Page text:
Origin: Amaranth has been a staple grain in Mesoamerica for thousands of years now. It was first collected as wild food and then was domesticated around 4000 BC. The edible parts are the seeds and leaves.

The seeds are usually eaten as a cereal as toasted grain or are milled to flour. It was cultivated by the mighty Aztecs about 6,000-8,000 years ago. Amaranth was not just food for Aztecs but was the staple. It was also used for religious purposes and played a big role in worshipping gods. They also built statues of their deity using amaranth grain and honey. These statues were later worshipped, broken, and distributed for eating. 

When Cortez and his Spaniards landed in the New World in the sixteenth century, they immediately began forceful attempts to convert the Aztecs to Christianity.  They tried eradicating amaranth grain from the Aztecs. There was severe punishment given to anyone found growing or possessing amaranth. 

Scientifically: Amaranth is a plant belongs to the family of Amaranthaceae. The botanical name is called Amaranthus. There are over 60 species of Amaranth that are native to America and other species belong to Europe, Africa, and Asia. The most widespread species are native to North, Central and South America, and are A. Cruentus, A. caudatus, and A. hypochondriacus.

Grain amaranth is usually drought-tolerant and can grow with little moisture. The crop Amaranth responds well to high sunlight and warm temperatures. The grain amaranths provide large colorful seed heads and can produce over 1000 pounds of grain per acre. It is usually an annual, perennial plant.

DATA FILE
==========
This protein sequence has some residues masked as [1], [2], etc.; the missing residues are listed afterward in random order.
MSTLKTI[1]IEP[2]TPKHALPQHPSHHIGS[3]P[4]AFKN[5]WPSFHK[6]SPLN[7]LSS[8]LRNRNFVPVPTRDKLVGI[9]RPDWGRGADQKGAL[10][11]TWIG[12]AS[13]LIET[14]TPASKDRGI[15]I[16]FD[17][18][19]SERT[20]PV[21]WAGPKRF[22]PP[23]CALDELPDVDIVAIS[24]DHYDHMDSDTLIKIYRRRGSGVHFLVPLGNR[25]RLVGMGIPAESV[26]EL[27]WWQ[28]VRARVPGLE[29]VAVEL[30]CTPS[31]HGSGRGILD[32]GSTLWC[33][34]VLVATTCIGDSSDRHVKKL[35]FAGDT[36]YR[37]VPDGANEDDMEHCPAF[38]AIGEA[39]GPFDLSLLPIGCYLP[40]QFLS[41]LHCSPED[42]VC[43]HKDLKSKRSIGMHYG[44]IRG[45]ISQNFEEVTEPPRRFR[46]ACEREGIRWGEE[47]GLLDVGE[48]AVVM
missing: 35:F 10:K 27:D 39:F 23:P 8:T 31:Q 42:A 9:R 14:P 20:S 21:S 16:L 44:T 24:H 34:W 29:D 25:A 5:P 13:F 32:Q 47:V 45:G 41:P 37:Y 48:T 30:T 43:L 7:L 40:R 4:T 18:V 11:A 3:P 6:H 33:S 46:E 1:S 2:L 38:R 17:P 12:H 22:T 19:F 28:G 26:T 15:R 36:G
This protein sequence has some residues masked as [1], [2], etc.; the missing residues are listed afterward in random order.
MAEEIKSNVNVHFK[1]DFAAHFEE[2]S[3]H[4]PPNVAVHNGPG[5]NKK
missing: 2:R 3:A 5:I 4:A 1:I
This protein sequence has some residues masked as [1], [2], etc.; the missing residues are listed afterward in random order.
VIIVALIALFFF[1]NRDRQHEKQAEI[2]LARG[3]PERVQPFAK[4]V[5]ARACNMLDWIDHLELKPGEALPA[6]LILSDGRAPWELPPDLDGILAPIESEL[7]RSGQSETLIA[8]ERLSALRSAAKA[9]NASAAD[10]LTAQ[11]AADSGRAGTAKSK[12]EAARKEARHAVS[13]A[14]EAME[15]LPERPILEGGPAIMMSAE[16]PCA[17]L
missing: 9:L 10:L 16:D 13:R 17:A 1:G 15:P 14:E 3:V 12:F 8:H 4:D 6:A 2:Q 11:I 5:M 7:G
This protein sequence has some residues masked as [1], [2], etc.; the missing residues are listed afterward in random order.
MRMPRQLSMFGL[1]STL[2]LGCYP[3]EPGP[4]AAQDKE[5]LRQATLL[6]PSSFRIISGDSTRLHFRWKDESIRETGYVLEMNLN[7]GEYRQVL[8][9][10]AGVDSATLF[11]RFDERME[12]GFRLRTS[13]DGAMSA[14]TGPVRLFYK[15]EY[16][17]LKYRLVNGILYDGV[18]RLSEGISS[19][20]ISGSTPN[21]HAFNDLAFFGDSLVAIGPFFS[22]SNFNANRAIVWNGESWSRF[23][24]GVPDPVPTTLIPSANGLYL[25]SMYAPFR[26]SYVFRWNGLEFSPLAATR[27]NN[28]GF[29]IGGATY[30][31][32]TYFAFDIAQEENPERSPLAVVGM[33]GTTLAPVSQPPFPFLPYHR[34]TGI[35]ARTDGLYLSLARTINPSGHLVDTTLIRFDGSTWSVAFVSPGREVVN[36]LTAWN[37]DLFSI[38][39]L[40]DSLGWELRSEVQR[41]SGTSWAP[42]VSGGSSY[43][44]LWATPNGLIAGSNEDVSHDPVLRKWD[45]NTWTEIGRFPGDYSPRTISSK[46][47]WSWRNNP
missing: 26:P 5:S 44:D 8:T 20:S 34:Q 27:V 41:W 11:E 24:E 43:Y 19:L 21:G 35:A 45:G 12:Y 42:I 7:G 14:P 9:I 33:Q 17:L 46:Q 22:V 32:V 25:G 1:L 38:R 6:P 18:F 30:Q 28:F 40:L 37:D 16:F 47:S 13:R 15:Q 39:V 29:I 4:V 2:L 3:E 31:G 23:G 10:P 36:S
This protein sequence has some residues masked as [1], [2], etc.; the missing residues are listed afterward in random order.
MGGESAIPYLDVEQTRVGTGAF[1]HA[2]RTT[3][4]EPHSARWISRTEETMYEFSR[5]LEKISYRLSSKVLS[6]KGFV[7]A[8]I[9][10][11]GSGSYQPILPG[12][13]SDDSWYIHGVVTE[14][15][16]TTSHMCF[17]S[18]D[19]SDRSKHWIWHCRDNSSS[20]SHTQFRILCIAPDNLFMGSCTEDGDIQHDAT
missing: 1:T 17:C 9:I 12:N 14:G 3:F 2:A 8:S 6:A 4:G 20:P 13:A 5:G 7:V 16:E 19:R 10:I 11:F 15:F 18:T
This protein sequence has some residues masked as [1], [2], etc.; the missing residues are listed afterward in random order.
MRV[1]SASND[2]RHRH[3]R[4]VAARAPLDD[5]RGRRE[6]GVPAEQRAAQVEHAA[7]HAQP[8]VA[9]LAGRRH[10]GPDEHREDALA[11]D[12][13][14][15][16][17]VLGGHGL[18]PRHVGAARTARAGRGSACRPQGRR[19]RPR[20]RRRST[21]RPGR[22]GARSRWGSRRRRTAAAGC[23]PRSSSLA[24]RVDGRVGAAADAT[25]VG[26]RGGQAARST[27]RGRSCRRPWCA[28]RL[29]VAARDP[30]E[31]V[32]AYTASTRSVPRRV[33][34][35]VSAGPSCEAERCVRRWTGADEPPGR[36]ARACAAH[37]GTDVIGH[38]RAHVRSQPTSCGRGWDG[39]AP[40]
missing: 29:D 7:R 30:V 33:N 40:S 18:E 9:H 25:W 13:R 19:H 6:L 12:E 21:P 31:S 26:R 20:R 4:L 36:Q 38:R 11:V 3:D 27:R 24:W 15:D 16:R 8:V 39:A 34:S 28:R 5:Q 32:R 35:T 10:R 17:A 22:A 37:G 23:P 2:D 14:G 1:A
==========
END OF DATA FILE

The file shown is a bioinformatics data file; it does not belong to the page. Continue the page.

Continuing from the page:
Usage: Amaranth is a gluten-free grain and is excellent for people who don’t eat gluten. It is one of the best protein-enriched grain. One cup of amaranth grain contains 28.1 grams of protein. Amaranth contains all essential amino acids for overall body health. Amaranth seeds and oil contain fiber which contributes to lower cholesterol and treats constipation.

This grain is also a rich source of calcium and helps in treating osteoporosis. Amaranth is full of Vitamin C, vitamin E, iron, magnesium, phosphorus, and potassium. Vitamin C and Vitamin E are great for the skin. It improves skin texture, elasticity and reverses signs of aging. It also helps in hair growth and reduces the graying of hair. This small seed is loaded with powerful health and beauty benefits. Amaranth can be consumed as a cereal or is used to make flour for bread. The leaves can also be cooked to make curries or salads. 

Below are some DIYs with Amaranth: 

-    Take a tablespoon of Amaranth oil and apply it directly to the roots of the hair. This remedy helps in boosting hair growth and reduces grey hair.
-    Take a tablespoon of fuller’s earth and add some water and a teaspoon of amaranth oil to it. Mix it together and apply it on the face. Keep it on for 10 minutes and then rinse. This remedy helps in treating acne and moisturizes it at the same time. 
-    Take a teaspoon of amaranth flour and a teaspoon of gram flour. Add some raw milk and honey to make a thick paste. Apply this mixture on the face and rinse after 10 minutes. This remedy deep cleanses the skin and fades dark spots.
-    Take a few drops of amaranth oil and massage it on the face. Massage until absorbed and leave it overnight. This remedy reduces the signs of aging.
-    Take some Amaranth seeds and ground them coarsely and add some yogurt to it. Mix it together and use it as a scrub to exfoliate the skin. This removes dead skin and reveals glowing skin.